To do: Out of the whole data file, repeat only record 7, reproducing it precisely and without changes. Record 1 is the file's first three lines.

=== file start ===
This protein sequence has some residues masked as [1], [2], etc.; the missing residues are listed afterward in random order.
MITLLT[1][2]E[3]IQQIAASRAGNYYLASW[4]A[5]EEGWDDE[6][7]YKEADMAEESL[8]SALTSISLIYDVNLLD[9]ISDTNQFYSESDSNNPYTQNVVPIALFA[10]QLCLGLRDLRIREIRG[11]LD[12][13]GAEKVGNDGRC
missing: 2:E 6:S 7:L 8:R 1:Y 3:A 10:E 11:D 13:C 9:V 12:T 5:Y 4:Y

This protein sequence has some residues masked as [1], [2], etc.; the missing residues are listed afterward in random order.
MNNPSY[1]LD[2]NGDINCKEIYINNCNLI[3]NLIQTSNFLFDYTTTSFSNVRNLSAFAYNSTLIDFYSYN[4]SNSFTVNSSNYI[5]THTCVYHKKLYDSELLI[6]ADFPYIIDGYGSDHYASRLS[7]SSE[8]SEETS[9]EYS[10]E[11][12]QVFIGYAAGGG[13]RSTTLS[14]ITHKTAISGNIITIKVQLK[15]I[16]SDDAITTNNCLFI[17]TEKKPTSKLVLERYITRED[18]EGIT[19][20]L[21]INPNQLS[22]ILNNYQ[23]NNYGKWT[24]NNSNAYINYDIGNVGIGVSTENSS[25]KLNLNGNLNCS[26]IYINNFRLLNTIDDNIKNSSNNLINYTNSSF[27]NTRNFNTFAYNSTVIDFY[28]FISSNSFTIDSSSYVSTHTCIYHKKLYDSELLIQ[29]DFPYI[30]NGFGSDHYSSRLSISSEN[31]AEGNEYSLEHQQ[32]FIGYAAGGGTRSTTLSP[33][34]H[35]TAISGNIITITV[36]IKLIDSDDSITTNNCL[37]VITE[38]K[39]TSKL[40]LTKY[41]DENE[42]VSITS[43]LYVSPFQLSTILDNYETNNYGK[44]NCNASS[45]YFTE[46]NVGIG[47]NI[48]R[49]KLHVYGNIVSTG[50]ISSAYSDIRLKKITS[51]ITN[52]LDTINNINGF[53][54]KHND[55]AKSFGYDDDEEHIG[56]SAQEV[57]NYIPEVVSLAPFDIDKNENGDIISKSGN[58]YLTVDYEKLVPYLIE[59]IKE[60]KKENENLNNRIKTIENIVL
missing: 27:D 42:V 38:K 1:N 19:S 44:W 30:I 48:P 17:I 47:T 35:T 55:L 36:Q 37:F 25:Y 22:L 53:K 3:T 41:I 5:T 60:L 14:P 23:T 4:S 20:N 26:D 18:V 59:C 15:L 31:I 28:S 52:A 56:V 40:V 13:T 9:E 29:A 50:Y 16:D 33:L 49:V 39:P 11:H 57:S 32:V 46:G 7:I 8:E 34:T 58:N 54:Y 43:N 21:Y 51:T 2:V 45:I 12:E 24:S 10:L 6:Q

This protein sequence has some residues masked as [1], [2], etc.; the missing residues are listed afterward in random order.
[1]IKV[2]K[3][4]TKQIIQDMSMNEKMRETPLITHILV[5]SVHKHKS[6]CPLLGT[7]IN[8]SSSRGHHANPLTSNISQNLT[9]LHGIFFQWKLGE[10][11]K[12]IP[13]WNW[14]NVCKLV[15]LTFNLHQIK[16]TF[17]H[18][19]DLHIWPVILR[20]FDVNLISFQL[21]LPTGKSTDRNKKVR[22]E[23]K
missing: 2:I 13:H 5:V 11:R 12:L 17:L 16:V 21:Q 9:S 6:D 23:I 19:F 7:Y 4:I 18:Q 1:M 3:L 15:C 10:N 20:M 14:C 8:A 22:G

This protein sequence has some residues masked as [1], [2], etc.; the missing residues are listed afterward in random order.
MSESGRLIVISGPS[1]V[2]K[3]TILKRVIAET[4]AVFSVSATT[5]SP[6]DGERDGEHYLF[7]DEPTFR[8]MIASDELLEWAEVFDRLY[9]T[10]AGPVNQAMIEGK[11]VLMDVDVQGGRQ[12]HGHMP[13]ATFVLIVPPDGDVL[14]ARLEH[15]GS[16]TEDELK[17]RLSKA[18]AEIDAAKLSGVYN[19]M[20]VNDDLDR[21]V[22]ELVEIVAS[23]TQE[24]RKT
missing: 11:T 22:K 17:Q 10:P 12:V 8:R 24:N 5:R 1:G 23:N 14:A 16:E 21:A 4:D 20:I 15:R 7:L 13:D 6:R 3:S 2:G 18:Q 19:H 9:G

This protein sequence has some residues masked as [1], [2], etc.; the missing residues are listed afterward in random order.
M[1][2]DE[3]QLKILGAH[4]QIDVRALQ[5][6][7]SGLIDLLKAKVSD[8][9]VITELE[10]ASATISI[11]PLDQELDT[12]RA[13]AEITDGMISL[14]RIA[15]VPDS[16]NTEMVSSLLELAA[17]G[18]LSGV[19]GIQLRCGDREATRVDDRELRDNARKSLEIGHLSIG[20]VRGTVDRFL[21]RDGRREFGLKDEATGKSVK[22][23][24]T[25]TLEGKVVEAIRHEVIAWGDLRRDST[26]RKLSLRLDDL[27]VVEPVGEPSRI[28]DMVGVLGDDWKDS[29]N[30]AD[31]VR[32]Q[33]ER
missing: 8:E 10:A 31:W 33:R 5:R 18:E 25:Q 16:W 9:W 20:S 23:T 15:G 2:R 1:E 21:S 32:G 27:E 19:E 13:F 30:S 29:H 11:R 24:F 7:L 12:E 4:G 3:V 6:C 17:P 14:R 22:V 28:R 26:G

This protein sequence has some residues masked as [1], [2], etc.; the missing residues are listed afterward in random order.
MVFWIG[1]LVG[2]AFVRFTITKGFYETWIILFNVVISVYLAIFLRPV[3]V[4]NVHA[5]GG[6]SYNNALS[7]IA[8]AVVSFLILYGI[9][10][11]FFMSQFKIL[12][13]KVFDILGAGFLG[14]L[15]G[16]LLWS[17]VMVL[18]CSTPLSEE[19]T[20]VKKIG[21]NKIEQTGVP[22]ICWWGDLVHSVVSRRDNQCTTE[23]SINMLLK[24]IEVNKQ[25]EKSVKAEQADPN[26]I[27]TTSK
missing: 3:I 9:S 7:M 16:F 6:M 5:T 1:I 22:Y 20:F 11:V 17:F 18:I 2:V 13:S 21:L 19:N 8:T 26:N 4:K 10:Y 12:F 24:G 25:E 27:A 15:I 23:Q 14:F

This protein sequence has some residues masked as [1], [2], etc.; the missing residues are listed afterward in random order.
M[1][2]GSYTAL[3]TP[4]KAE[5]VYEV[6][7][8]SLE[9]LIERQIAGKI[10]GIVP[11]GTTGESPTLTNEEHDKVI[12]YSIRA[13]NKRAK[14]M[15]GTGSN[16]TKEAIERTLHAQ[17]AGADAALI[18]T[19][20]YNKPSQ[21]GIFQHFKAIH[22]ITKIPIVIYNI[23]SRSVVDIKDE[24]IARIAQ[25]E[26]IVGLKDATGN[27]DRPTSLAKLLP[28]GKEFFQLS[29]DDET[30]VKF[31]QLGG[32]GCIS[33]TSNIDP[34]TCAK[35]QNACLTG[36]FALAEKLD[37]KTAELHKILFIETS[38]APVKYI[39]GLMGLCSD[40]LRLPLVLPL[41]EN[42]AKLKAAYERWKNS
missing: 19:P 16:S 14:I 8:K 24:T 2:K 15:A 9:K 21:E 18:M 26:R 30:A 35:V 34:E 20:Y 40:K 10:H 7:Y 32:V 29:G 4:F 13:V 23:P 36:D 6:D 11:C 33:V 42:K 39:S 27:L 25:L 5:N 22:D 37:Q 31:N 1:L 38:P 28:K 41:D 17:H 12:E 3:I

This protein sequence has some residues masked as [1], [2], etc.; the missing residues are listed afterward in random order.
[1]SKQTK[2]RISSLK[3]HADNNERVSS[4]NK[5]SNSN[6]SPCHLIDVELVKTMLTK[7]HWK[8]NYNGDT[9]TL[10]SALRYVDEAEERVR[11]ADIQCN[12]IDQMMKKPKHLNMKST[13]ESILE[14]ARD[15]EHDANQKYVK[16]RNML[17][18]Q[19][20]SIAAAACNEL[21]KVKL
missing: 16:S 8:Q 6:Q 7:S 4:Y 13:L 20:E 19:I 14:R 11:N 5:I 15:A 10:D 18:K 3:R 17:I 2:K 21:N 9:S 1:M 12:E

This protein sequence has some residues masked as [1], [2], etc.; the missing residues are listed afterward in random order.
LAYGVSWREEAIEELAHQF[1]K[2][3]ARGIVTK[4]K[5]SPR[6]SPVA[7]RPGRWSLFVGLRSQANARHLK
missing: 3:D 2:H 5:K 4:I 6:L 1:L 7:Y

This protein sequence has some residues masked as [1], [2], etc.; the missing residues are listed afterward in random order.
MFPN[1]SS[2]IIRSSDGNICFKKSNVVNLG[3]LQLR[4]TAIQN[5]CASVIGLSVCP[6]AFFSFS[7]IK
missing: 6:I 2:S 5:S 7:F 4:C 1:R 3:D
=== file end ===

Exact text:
This protein sequence has some residues masked as [1], [2], etc.; the missing residues are listed afterward in random order.
M[1][2]GSYTAL[3]TP[4]KAE[5]VYEV[6][7][8]SLE[9]LIERQIAGKI[10]GIVP[11]GTTGESPTLTNEEHDKVI[12]YSIRA[13]NKRAK[14]M[15]GTGSN[16]TKEAIERTLHAQ[17]AGADAALI[18]T[19][20]YNKPSQ[21]GIFQHFKAIH[22]ITKIPIVIYNI[23]SRSVVDIKDE[24]IARIAQ[25]E[26]IVGLKDATGN[27]DRPTSLAKLLP[28]GKEFFQLS[29]DDET[30]VKF[31]QLGG[32]GCIS[33]TSNIDP[34]TCAK[35]QNACLTG[36]FALAEKLD[37]KTAELHKILFIETS[38]APVKYI[39]GLMGLCSD[40]LRLPLVLPL[41]EN[42]AKLKAAYERWKNS
missing: 19:P 16:S 14:I 8:K 24:T 2:K 15:A 9:K 21:E 18:M 26:R 30:A 35:V 34:E 20:Y 40:K 10:H 7:Y 32:V 29:G 4:F 13:V 23:P 36:D 6:D 11:C 33:V 42:K 39:S 27:L 25:L 5:N 22:D 37:Q 31:N 1:L 38:P 28:K 41:D 17:H 12:E 3:I